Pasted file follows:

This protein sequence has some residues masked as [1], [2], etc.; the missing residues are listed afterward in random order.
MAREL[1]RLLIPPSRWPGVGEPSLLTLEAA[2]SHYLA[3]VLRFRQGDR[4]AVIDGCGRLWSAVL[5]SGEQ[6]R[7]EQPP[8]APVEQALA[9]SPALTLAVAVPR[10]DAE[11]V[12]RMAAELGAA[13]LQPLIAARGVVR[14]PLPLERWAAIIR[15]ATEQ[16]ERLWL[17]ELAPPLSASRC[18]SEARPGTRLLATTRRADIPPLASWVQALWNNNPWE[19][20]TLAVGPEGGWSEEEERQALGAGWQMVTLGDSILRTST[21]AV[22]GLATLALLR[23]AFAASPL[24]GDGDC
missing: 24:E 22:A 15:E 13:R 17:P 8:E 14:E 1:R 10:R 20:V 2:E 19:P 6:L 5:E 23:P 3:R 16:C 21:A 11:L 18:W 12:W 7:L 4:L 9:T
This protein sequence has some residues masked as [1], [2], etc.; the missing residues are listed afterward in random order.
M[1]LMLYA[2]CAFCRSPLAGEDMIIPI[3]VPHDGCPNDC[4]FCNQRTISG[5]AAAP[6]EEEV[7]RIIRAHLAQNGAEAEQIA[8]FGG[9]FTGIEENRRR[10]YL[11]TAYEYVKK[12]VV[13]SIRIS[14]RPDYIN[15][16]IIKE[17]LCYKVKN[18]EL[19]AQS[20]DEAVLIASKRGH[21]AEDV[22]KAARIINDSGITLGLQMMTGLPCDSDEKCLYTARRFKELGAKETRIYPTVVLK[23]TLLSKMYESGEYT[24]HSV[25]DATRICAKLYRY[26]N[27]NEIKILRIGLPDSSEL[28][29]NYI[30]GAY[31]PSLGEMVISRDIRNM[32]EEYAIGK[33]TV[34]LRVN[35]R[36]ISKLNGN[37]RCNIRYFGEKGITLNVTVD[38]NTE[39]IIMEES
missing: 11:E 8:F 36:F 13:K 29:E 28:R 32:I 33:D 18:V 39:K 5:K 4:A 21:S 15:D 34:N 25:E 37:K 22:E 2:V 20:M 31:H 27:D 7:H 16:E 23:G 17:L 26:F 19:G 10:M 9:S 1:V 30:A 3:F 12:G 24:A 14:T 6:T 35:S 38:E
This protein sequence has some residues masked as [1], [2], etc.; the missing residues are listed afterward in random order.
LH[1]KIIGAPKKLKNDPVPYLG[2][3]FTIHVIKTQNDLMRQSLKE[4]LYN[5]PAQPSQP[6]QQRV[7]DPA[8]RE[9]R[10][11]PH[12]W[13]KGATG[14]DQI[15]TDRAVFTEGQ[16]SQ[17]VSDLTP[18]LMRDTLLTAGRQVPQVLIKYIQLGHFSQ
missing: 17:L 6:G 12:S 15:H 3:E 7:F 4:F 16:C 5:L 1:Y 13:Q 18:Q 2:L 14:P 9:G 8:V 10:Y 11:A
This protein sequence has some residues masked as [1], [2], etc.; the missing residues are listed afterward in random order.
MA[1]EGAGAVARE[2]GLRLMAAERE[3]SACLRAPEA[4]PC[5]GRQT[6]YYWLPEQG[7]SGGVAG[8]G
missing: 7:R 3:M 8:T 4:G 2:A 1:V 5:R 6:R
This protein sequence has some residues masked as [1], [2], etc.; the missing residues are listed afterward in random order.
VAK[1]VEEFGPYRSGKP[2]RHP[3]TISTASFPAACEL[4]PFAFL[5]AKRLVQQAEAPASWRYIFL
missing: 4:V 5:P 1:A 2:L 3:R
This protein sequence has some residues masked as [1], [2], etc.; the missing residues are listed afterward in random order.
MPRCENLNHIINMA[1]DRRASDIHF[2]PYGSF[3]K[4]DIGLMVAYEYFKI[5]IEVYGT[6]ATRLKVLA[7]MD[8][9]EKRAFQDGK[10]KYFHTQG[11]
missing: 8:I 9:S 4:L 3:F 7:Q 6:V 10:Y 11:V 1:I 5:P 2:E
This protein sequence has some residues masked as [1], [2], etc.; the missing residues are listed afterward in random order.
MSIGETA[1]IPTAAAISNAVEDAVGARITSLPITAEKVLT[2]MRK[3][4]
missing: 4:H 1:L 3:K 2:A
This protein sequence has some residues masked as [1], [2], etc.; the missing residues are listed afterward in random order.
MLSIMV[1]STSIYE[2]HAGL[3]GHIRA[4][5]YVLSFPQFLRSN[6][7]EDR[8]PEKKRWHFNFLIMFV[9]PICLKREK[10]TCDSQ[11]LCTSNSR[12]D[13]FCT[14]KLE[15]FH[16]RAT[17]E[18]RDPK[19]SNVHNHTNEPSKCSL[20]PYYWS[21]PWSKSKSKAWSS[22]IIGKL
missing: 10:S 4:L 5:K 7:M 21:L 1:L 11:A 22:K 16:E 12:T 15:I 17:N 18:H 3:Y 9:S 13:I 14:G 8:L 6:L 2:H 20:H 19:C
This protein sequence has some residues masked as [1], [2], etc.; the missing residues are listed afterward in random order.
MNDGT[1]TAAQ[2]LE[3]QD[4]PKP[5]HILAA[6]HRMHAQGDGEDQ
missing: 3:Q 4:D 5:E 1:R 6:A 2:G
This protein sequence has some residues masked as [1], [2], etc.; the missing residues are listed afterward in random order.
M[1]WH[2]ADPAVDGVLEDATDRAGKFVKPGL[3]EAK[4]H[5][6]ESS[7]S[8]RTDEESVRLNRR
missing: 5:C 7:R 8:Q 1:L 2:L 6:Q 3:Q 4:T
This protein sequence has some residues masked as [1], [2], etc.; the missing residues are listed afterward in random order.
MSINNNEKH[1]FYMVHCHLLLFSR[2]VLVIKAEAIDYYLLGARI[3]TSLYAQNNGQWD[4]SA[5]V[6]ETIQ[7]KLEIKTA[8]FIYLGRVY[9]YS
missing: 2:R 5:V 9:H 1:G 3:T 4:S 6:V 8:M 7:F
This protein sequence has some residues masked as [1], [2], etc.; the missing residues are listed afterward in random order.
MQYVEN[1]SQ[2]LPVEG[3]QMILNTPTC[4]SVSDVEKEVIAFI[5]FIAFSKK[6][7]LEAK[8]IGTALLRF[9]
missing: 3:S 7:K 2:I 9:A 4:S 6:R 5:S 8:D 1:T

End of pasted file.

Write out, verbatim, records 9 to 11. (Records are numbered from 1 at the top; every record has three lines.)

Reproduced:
This protein sequence has some residues masked as [1], [2], etc.; the missing residues are listed afterward in random order.
MNDGT[1]TAAQ[2]LE[3]QD[4]PKP[5]HILAA[6]HRMHAQGDGEDQ
missing: 3:Q 4:D 5:E 1:R 6:A 2:G
This protein sequence has some residues masked as [1], [2], etc.; the missing residues are listed afterward in random order.
M[1]WH[2]ADPAVDGVLEDATDRAGKFVKPGL[3]EAK[4]H[5][6]ESS[7]S[8]RTDEESVRLNRR
missing: 5:C 7:R 8:Q 1:L 2:L 6:Q 3:Q 4:T
This protein sequence has some residues masked as [1], [2], etc.; the missing residues are listed afterward in random order.
MSINNNEKH[1]FYMVHCHLLLFSR[2]VLVIKAEAIDYYLLGARI[3]TSLYAQNNGQWD[4]SA[5]V[6]ETIQ[7]KLEIKTA[8]FIYLGRVY[9]YS
missing: 2:R 5:V 9:H 1:G 3:T 4:S 6:V 8:M 7:F